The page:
New York City’s annual school survey is full of highs — 99 percent of teachers think students are safe in their classes — and lows — the schools chancellor still hasn’t reached peak approval ratings from her first year on the job.

More than 1 million parents, students and teachers responded to the survey for the 2016-2017 school year, which the education department called a record high.

The surveys often paint a sunny picture of the nation’s largest school system, and the responses are used in the city’s School Quality reports. But it’s hard to make year-to-year comparisons of the data because of changes to the questions and given responses.

Almost all of the 72,400 teachers who responded to this year’s survey said students are safe in their pre-K-fifth grade classes. That was the highest positive response of any survey question.

The high marks come after Mayor Bill de Blasio declared last year the “safest school year on record.” That claim, which some of the mayor’s critics have disputed, is based largely on a decrease in the seven major crimes categorized by the NYPD.

Also earning high marks: the city’s Pre-K for All initiative, which provides free, full-day care for 4 year olds. About 98 percent of parents reported they “feel good about the way that their child’s pre-K teacher helped their child adjust to pre-K.” The city hopes to expand the popular program to 3 year olds, starting with a pilot in two school districts this upcoming school year.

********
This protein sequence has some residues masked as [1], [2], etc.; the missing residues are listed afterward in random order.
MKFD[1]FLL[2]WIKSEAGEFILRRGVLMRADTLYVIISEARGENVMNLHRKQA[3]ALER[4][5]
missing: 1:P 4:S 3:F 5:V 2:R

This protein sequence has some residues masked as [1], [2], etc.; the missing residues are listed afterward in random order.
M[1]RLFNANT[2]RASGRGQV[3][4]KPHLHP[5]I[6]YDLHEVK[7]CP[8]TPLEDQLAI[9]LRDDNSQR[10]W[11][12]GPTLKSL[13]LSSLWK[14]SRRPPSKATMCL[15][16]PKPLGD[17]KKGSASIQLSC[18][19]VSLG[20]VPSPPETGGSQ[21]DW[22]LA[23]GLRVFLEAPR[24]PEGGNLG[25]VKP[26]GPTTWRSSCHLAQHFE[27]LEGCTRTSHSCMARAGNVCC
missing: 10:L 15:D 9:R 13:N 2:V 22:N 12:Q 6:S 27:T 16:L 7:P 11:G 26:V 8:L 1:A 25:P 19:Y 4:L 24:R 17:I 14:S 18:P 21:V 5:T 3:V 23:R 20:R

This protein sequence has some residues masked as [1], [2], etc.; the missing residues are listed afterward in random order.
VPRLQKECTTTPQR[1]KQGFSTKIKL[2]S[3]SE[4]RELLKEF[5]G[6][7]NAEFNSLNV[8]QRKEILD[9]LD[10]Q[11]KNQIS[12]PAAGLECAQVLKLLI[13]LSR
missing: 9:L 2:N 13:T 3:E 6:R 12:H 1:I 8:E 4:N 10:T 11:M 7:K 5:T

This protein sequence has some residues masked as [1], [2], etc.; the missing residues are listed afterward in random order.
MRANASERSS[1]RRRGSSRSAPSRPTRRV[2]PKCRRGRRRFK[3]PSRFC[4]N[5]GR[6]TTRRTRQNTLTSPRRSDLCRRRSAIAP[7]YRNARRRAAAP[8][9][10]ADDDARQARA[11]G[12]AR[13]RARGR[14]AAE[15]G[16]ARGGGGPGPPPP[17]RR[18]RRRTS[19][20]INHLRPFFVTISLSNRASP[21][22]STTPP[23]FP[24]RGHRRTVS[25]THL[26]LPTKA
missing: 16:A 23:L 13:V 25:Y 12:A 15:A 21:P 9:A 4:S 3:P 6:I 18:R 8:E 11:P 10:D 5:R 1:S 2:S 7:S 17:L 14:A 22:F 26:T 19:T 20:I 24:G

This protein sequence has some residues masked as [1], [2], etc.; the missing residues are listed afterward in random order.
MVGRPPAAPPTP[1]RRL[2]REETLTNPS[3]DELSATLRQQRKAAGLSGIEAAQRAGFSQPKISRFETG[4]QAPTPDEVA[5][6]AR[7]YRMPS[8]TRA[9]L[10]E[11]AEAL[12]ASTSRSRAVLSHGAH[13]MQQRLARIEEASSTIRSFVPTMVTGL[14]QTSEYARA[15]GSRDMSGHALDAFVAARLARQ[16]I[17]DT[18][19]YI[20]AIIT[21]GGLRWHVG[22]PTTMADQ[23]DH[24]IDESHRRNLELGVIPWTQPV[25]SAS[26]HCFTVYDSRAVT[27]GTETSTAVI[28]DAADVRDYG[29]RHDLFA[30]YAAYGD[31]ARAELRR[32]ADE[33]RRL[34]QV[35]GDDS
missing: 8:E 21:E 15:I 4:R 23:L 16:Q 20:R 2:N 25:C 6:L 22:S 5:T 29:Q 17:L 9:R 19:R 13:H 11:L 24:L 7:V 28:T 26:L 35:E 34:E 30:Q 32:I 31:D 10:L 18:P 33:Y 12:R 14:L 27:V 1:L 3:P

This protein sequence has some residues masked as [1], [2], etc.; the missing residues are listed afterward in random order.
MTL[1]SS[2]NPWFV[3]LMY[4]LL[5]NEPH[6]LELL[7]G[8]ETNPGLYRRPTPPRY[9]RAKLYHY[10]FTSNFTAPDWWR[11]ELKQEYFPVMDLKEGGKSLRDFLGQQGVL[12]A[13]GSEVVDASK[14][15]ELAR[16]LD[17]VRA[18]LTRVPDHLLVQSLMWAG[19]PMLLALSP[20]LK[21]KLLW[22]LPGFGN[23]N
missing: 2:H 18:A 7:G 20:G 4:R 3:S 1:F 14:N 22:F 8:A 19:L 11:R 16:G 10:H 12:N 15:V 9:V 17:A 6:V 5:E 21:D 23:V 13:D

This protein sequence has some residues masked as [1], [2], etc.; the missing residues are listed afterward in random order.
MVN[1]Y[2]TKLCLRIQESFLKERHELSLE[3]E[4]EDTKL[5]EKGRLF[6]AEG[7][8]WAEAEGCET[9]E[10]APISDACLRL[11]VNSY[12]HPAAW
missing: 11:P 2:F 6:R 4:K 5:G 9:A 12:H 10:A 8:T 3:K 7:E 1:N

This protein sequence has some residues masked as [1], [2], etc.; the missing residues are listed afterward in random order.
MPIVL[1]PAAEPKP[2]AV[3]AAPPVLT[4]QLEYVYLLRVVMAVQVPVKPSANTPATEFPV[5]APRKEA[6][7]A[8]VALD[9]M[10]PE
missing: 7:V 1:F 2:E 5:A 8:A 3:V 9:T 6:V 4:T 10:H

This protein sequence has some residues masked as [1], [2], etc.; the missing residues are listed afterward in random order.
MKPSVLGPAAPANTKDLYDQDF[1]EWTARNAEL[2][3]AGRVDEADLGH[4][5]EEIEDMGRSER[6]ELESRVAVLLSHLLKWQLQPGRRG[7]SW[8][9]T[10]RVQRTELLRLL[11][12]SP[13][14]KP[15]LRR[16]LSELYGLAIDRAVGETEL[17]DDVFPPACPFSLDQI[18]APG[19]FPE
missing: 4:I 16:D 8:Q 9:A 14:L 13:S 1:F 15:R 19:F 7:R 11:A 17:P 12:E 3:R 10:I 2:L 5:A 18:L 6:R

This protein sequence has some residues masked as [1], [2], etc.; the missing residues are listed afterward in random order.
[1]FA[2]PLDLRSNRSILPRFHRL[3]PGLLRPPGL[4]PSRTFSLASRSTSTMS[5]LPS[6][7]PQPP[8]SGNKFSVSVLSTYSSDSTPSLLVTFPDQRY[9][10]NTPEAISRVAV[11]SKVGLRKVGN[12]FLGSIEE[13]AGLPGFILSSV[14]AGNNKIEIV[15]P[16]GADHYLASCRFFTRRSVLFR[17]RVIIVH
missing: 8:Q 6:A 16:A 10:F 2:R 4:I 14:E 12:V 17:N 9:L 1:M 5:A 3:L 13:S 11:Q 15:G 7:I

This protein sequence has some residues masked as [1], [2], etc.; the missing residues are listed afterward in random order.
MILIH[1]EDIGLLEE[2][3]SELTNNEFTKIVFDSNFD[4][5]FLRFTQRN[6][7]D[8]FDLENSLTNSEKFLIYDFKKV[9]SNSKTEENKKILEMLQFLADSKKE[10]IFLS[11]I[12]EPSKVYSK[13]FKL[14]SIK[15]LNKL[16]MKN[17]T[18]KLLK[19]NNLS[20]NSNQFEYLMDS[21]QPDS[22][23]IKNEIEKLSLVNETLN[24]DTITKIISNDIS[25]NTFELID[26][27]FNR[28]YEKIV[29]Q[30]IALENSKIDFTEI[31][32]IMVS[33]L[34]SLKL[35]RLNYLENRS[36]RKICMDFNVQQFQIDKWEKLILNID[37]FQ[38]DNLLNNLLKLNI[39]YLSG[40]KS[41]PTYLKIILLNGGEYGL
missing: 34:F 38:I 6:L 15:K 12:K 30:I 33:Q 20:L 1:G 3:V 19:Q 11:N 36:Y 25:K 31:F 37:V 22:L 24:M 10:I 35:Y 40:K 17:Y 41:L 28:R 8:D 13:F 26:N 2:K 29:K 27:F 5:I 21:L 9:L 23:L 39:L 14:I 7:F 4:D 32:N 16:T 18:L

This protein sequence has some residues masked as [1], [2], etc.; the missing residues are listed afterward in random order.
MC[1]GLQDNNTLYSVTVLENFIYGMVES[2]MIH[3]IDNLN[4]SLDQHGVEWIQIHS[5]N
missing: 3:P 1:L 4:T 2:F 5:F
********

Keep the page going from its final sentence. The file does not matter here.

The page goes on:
Now for some low points.

Schools Chancellor Carmen Fariña’s popularity among teachers is a mixed story: 55 percent of teachers said they were satisfied with the chancellor. That is up from last year, when teacher satisfaction dropped to 52 percent. However, that’s compared with 60 percent of teachers in 2015, after her first full year on the job.

The education department compared the chancellor’s performance to 2013, when a meager 27 percent of teachers approved of then-Chancellor Dennis Walcott, who was on his way out as then-Mayor Michael Bloomberg finished his third term.

As for students, only 49 percent said their peers behave well when teachers aren’t watching (kids will be kids?) and 52 percent said teachers support them when they feel upset. Only slightly more than half, 55 percent, agreed their teachers ask them hard questions most of the time.

Update: This story has been updated to reflect Carmen Fariña’s approval rating over time.